Amid slower growth, the top challenge will be to continue its pursuit of narrowing revenue gap with bigger rival TCS.

Analysts such as George of JPMorgan are already flagging it. According to the JPMorgan note, Cognizant has just about 60% of the workforce of TCS but its revenues for the period ended March 2014 is nearly a third lower than TCS and its EBIT margins are a good 9-10% points lower (TCS's EBIT margins of 27% versus Cognizant's GAAP EBIT margins of 18-19%).

"Despite all of this, TCS is closing the growth premium relative to Cognizant over time and now looks set to be growing faster than Cognizant for Road Ahead

No one is writing off Cognizant yet. For its part, Cognizant still enjoys top management stability, and continues to win big deals — the $2.7-billion contract signed with Health Net during the June quarter was its biggest win.

The challenge for Cognizant will be to make up for the lost momentum over the next six months. D'Souza explained during the investor briefing after earnings announcement that it could "become difficult to catch up." "Sometimes, we're seeing clients reassessing priorities, shifting dollars from, say, run better to run different kinds of initiatives. And other times, it's just been just straight delays, frankly, where projects get pushed out," D'Souza said.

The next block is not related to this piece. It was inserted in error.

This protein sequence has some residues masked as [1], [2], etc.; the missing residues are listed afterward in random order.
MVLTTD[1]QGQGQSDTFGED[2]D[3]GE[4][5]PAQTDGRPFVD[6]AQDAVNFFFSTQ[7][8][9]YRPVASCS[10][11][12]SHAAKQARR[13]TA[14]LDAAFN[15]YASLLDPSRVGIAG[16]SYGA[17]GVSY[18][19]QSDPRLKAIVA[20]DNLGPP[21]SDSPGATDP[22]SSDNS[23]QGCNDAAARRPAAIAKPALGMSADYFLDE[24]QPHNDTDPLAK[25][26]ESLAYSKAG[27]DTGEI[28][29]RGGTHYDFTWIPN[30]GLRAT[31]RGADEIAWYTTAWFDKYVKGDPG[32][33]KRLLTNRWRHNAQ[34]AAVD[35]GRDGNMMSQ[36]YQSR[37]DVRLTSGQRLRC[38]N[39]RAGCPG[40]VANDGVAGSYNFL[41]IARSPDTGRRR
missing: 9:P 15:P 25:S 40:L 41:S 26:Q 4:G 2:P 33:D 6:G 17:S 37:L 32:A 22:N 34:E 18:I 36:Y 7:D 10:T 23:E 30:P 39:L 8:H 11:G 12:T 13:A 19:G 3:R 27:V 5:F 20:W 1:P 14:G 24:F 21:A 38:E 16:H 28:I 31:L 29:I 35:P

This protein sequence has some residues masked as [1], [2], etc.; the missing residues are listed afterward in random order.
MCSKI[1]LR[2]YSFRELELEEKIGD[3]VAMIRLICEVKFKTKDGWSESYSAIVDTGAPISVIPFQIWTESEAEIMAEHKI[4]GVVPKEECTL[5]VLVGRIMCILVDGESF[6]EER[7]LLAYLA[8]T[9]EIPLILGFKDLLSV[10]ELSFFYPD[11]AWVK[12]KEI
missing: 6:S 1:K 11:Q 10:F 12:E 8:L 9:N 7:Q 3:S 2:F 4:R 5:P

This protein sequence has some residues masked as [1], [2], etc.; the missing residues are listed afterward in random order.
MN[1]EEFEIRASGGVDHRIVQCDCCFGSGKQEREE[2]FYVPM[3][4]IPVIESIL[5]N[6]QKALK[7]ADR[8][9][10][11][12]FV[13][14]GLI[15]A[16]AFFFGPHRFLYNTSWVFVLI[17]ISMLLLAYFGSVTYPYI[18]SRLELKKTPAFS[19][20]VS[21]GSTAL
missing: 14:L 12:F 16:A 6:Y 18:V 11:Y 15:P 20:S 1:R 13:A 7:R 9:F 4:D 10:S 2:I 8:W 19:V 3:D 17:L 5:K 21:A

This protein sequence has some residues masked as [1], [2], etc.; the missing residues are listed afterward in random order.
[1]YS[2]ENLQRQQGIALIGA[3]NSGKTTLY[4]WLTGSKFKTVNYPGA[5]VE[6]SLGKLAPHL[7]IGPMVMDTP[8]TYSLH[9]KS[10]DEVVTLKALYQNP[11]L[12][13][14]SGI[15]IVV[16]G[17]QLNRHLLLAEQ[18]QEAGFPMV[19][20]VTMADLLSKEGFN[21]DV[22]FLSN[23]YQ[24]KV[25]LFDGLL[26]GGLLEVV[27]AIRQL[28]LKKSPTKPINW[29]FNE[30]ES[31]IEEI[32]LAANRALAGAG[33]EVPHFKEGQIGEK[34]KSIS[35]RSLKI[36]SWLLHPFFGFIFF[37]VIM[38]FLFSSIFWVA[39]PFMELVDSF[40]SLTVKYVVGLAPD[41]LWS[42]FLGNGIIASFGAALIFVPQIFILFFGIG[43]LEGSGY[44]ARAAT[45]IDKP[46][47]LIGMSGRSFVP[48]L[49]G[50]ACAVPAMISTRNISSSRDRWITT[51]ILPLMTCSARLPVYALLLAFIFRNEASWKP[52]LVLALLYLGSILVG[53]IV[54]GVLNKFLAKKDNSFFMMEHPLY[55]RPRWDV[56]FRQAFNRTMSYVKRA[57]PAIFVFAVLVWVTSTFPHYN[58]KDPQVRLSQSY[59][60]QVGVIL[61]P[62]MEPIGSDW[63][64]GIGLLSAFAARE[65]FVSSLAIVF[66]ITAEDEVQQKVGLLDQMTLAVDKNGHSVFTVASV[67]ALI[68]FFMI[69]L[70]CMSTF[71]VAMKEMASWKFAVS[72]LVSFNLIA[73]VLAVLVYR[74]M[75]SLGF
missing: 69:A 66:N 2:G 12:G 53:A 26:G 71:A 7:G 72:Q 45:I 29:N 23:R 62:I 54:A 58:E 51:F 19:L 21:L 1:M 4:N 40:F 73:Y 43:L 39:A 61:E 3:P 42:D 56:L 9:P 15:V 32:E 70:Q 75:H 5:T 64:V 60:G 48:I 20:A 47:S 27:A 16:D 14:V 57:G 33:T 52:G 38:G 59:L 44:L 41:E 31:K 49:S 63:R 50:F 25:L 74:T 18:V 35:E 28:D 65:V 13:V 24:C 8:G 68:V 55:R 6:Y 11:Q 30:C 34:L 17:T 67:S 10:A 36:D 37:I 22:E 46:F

Gartner's Iyengar said things were not fizzling out yet for Cognizant and it appears as if the company is trying to change the business mix. "We are likely to see few more quarters of conservatism from them."

"TCS seems to be handling scale better than Cognizant despite being appreciably larger in size," the analysts said.

Despite being described as being "company specific" by the management, Cognizant's challenges underscore issues faced by even TCS — that of overdependency on just a few (in TCS' case one) customers.

TCS, for instance, gets nearly $800 million annually from Citibank, with plans to take it closer to the billion-dollar mark.

"The real issue is that even a company with this profile is not immune to volatilities, and a handful of customers can have this impact — its introspection for TCS and others too," said a company executive.